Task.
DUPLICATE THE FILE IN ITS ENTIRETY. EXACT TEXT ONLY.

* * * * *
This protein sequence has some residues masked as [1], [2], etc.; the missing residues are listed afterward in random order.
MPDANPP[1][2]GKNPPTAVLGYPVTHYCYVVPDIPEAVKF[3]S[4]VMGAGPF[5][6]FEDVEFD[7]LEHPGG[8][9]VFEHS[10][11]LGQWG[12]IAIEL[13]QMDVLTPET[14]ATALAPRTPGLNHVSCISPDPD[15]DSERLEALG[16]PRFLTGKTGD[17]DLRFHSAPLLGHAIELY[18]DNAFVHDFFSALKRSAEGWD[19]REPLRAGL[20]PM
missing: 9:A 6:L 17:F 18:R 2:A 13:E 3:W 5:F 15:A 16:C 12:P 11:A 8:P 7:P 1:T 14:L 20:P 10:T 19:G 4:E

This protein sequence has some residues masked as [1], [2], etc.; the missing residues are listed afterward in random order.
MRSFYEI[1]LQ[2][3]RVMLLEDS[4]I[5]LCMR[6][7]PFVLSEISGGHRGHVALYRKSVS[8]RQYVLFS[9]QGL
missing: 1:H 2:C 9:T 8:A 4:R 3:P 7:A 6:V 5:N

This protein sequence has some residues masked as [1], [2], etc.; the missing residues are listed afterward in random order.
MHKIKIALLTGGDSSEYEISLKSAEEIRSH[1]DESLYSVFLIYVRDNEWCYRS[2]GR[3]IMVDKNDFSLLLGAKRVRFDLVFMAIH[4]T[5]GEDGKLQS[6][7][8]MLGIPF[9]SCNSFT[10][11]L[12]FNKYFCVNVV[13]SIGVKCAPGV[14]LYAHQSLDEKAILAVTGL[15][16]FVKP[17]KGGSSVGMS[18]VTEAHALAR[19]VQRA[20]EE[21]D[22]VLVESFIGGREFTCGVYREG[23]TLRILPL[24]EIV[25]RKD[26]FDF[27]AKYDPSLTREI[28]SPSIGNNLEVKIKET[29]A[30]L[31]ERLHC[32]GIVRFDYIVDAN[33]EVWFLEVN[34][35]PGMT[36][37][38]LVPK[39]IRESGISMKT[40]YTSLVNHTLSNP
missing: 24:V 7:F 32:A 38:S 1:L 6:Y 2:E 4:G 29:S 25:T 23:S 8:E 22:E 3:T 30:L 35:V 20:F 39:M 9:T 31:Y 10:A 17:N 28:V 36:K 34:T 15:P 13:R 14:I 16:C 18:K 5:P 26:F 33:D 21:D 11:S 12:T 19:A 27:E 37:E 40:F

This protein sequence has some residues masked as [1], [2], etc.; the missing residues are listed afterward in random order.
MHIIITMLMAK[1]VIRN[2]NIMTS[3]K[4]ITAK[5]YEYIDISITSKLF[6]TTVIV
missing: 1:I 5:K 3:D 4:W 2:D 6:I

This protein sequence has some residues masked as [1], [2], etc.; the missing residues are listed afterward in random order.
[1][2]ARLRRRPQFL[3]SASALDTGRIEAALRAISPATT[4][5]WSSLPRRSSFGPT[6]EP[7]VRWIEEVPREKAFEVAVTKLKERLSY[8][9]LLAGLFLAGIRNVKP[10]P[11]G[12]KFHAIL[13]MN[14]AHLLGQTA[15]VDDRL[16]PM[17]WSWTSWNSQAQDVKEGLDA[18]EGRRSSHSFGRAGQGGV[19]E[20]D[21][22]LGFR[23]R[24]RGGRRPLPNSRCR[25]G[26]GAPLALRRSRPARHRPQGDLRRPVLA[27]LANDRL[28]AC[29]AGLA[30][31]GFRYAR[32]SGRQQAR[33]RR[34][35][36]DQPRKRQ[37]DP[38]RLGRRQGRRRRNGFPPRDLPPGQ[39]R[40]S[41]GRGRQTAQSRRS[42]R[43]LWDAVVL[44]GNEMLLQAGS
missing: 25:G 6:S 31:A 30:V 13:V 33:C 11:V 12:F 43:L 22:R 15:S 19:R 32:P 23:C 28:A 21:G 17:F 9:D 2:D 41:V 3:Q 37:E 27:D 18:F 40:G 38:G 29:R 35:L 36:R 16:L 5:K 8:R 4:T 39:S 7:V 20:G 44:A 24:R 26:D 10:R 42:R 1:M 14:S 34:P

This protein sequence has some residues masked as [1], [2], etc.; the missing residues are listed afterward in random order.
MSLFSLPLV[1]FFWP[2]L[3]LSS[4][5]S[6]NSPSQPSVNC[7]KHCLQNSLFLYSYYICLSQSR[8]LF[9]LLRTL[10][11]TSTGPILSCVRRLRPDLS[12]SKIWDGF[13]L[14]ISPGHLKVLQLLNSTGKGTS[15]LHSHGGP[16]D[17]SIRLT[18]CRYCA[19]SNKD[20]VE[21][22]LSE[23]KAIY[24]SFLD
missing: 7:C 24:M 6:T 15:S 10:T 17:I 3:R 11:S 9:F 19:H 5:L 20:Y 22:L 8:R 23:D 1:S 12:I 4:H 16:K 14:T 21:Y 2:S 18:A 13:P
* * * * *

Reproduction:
This protein sequence has some residues masked as [1], [2], etc.; the missing residues are listed afterward in random order.
MPDANPP[1][2]GKNPPTAVLGYPVTHYCYVVPDIPEAVKF[3]S[4]VMGAGPF[5][6]FEDVEFD[7]LEHPGG[8][9]VFEHS[10][11]LGQWG[12]IAIEL[13]QMDVLTPET[14]ATALAPRTPGLNHVSCISPDPD[15]DSERLEALG[16]PRFLTGKTGD[17]DLRFHSAPLLGHAIELY[18]DNAFVHDFFSALKRSAEGWD[19]REPLRAGL[20]PM
missing: 9:A 6:L 17:F 18:R 2:A 13:E 3:W 5:F 15:A 16:C 12:P 11:A 8:P 7:P 1:T 14:L 20:P 10:T 19:G 4:E

This protein sequence has some residues masked as [1], [2], etc.; the missing residues are listed afterward in random order.
MRSFYEI[1]LQ[2][3]RVMLLEDS[4]I[5]LCMR[6][7]PFVLSEISGGHRGHVALYRKSVS[8]RQYVLFS[9]QGL
missing: 1:H 2:C 9:T 8:A 4:R 3:P 7:A 6:V 5:N

This protein sequence has some residues masked as [1], [2], etc.; the missing residues are listed afterward in random order.
MHKIKIALLTGGDSSEYEISLKSAEEIRSH[1]DESLYSVFLIYVRDNEWCYRS[2]GR[3]IMVDKNDFSLLLGAKRVRFDLVFMAIH[4]T[5]GEDGKLQS[6][7][8]MLGIPF[9]SCNSFT[10][11]L[12]FNKYFCVNVV[13]SIGVKCAPGV[14]LYAHQSLDEKAILAVTGL[15][16]FVKP[17]KGGSSVGMS[18]VTEAHALAR[19]VQRA[20]EE[21]D[22]VLVESFIGGREFTCGVYREG[23]TLRILPL[24]EIV[25]RKD[26]FDF[27]AKYDPSLTREI[28]SPSIGNNLEVKIKET[29]A[30]L[31]ERLHC[32]GIVRFDYIVDAN[33]EVWFLEVN[34][35]PGMT[36][37][38]LVPK[39]IRESGISMKT[40]YTSLVNHTLSNP
missing: 24:V 7:F 32:A 38:S 1:L 6:Y 2:E 4:G 29:S 25:T 23:S 8:E 22:E 3:T 30:L 35:V 20:F 39:M 9:T 31:Y 10:A 17:N 28:V 36:K 34:T 15:P 13:R 14:I 16:C 18:K 5:P 26:F 33:D 21:D 11:S 12:T 19:A 27:E 37:E 40:F

This protein sequence has some residues masked as [1], [2], etc.; the missing residues are listed afterward in random order.
MHIIITMLMAK[1]VIRN[2]NIMTS[3]K[4]ITAK[5]YEYIDISITSKLF[6]TTVIV
missing: 1:I 5:K 3:D 4:W 2:D 6:I

This protein sequence has some residues masked as [1], [2], etc.; the missing residues are listed afterward in random order.
[1][2]ARLRRRPQFL[3]SASALDTGRIEAALRAISPATT[4][5]WSSLPRRSSFGPT[6]EP[7]VRWIEEVPREKAFEVAVTKLKERLSY[8][9]LLAGLFLAGIRNVKP[10]P[11]G[12]KFHAIL[13]MN[14]AHLLGQTA[15]VDDRL[16]PM[17]WSWTSWNSQAQDVKEGLDA[18]EGRRSSHSFGRAGQGGV[19]E[20]D[21][22]LGFR[23]R[24]RGGRRPLPNSRCR[25]G[26]GAPLALRRSRPARHRPQGDLRRPVLA[27]LANDRL[28]AC[29]AGLA[30][31]GFRYAR[32]SGRQQAR[33]RR[34][35][36]DQPRKRQ[37]DP[38]RLGRRQGRRRRNGFPPRDLPPGQ[39]R[40]S[41]GRGRQTAQSRRS[42]R[43]LWDAVVL[44]GNEMLLQAGS
missing: 25:G 6:S 31:A 30:V 13:V 33:C 11:V 12:F 43:L 22:R 15:S 19:R 32:P 23:C 28:A 21:G 17:F 9:D 2:D 41:V 3:Q 37:E 27:D 18:F 40:G 38:G 29:R 35:L 36:R 16:L 5:K 8:R 4:T 39:S 7:V 20:G 44:A 24:R 26:D 10:R 42:R 1:M 14:S 34:P

This protein sequence has some residues masked as [1], [2], etc.; the missing residues are listed afterward in random order.
MSLFSLPLV[1]FFWP[2]L[3]LSS[4][5]S[6]NSPSQPSVNC[7]KHCLQNSLFLYSYYICLSQSR[8]LF[9]LLRTL[10][11]TSTGPILSCVRRLRPDLS[12]SKIWDGF[13]L[14]ISPGHLKVLQLLNSTGKGTS[15]LHSHGGP[16]D[17]SIRLT[18]CRYCA[19]SNKD[20]VE[21][22]LSE[23]KAIY[24]SFLD
missing: 7:C 24:M 6:T 15:S 10:T 17:I 3:R 11:S 9:F 19:H 5:L 20:Y 22:L 8:R 23:D 1:S 12:I 4:H 16:K 14:T 21:Y 2:S 18:A 13:P